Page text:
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Leveraging Team Assets Effectively, Thanks to Coach Wooden

Success is the peace of mind which is the direct result of self-satisfaction in knowing that you made the effort to do the best of which you are capable.” John Wooden, the Wizard of Westwood

I just had to talk about the Wizard during the month of the NCAA Championship. Wooden left us with such an amazing legacy of excellence and leadership.

He won 10 NCAA championships in 12 years at UCLA, including 88 straight college games. He was renowned for his leadership and his skills as a “teacher” coach long before Phil Jackson or Mike Krzyzewski.  He coached legendary All-Americans Kareem Abdul Jabbar and Bill Walton among many others.

Coach Wooden was renowned for his pyramid of success for our personal and professional lives, and here are seven of my favorite pyramid points:

  1. Competitive greatness — Be at your best when your best is needed. Have enjoyment of a difficult challenge.
  2. Confidence — Respect without fear may come from being prepared and keeping all things in proper perspective.
  3. Initiative — Cultivate the ability to make decisions and think alone. Don’t be afraid of failure; learn from it.
  4. Industriousness — There is no substitute for work. Worthwhile results come from hard work and careful planning.
  5. Enthusiasm — Washes off upon those with whom you come in contact. You must truly enjoy what you are doing.
  6. Skill — A knowledge of the ability to properly and quickly execute the fundamentals. Be prepared and cover every little detail.
  7. Team spirit — A genuine consideration of others. An eagerness to sacrifice personal interest of glory for the welfare of all.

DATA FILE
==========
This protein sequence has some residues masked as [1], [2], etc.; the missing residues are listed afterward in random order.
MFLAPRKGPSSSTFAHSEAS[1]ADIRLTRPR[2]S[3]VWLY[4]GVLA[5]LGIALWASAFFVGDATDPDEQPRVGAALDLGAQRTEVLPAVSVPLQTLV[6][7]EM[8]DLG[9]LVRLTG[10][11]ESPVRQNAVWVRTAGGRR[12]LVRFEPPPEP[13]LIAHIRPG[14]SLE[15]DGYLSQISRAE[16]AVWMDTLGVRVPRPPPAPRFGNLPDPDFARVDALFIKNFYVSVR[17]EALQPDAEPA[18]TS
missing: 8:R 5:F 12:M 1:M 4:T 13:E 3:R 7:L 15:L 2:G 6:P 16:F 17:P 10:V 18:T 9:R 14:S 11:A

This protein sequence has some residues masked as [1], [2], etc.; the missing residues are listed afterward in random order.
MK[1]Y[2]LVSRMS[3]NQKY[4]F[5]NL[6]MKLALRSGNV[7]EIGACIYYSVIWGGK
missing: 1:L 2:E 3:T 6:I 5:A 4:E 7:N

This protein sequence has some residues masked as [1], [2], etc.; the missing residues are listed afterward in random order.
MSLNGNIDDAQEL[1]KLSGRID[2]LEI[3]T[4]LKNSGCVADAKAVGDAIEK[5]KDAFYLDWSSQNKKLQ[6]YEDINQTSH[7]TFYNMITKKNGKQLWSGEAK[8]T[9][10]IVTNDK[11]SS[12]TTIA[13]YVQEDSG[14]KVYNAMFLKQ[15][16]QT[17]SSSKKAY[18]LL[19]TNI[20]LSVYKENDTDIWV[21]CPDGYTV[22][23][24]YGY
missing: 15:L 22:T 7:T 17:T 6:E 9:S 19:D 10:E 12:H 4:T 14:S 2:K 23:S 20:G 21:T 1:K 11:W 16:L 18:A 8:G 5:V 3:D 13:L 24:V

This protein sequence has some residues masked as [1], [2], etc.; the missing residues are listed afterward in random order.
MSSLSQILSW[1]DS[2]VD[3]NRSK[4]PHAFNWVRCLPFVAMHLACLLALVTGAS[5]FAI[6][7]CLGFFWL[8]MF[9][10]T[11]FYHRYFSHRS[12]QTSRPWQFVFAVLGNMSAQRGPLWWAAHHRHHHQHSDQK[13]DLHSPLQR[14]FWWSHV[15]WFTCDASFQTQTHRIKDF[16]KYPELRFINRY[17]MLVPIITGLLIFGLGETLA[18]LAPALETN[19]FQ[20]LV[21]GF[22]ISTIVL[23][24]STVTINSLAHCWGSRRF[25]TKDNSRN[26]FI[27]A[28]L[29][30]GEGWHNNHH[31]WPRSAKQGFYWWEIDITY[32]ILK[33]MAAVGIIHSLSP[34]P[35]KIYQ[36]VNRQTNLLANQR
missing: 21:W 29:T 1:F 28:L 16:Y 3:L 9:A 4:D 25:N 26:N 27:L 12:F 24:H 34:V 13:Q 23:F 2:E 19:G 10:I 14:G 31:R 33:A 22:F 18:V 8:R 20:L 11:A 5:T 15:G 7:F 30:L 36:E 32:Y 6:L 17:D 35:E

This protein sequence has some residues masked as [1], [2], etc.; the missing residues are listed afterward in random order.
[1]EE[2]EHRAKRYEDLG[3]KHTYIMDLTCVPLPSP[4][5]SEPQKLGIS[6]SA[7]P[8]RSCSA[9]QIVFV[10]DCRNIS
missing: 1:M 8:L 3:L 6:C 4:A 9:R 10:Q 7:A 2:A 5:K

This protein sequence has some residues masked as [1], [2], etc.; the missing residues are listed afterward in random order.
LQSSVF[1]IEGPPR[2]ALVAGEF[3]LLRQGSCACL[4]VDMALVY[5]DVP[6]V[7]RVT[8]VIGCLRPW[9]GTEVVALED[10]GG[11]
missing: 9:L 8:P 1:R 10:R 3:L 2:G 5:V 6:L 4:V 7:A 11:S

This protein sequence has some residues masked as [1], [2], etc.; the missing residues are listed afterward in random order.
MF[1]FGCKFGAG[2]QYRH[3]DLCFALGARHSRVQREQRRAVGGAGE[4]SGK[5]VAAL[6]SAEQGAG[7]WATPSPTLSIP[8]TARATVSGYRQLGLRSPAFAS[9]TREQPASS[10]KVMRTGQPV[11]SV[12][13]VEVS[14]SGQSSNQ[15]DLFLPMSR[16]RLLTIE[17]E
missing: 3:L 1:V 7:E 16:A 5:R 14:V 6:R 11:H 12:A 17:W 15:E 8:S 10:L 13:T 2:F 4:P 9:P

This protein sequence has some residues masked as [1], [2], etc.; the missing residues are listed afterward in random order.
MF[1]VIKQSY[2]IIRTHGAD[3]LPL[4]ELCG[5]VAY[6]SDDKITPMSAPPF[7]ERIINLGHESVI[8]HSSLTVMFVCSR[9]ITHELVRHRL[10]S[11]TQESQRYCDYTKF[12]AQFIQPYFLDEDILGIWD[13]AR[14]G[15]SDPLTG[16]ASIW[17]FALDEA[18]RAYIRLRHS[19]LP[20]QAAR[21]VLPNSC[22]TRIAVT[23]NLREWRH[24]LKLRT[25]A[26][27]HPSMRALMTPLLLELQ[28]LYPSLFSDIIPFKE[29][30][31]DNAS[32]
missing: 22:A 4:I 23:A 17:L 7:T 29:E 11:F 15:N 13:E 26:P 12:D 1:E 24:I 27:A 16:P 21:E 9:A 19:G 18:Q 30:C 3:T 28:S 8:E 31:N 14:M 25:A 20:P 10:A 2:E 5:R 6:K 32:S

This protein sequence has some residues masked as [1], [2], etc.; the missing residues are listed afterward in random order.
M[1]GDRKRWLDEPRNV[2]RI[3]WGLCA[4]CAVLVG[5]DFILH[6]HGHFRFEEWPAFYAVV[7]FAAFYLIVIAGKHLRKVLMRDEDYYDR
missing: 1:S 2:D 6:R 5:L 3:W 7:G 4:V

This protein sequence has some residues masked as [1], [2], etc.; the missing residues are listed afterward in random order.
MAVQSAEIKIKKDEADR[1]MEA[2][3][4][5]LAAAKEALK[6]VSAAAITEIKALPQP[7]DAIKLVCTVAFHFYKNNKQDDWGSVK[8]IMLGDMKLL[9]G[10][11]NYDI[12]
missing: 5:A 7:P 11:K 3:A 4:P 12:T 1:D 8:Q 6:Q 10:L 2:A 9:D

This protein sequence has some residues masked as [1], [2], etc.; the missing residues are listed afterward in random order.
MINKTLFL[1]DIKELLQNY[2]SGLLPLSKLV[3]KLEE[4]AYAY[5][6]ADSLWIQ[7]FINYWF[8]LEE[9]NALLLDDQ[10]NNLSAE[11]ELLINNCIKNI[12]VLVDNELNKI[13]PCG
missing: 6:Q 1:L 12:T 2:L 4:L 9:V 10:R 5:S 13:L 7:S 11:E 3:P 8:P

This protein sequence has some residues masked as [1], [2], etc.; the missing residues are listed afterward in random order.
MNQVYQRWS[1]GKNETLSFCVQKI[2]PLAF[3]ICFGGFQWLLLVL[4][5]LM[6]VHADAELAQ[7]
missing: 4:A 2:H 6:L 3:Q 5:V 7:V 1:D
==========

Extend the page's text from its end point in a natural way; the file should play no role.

Hey, I know this is old-school. But no wonder he was so successful AND respected AND loved. His advice was always concise, compelling, coherent and clear, and definitely motivational.

What points of the Wooden pyramid help you lead your organization?

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Use Ideatoons to Express, See & Think More Creativity

Ideatoons is a creativity tool that allows you to express, see and think about your business challenge by depicting your challenge in pictures.

This creativity tool is compliments of innovation expert Michael Michalko’s ThinkerToys.

Ideatoons uses a visual thinking technique called pattern language, which was invented by architects Christopher Alexander, Sara Ishikawa and Murray Silverstein to create new building designs. The visual, flexible nature of pattern language makes it a potent creative device for seeing new and different relationships between attributes.

Here is the Ideatoons blueprint as well as entertaining and inspiring success stories:

1. Divide your challenge into attributes — For example, a new product introduction’s attributes can include R&D, production, sponsorship, PR, retail displays, pro athletes, etc.

2. Describe each attribute by drawing an abstract graphic symbol — For a new running shoe draw a Nike swoosh, brilliant mesh construction, marathons, running clubs, store displays, etc. Each picture is a specific attribute and will be on its own index card. Draw whatever feels right for you. Allow the image of the attribute to emerge in its own way – to state what it wants to say. On the back of the card, write the attribute.

3. Place all of the index cards on a table with the graphic symbols facing up — Group and regroup the symbols randomly into various relationships. Let the cards arrange themselves without conscious direction, so they tell you where they want to be. Mix and match symbols to spur ideas.

4. Look for ideas and thoughts you can link to your challenge — Try to force relationships or free associating. Record the most idea-provoking arrangements. Physically rearranging cards will invent new relationships and new ideas. Turn symbols upside down and sideways to make new patterns.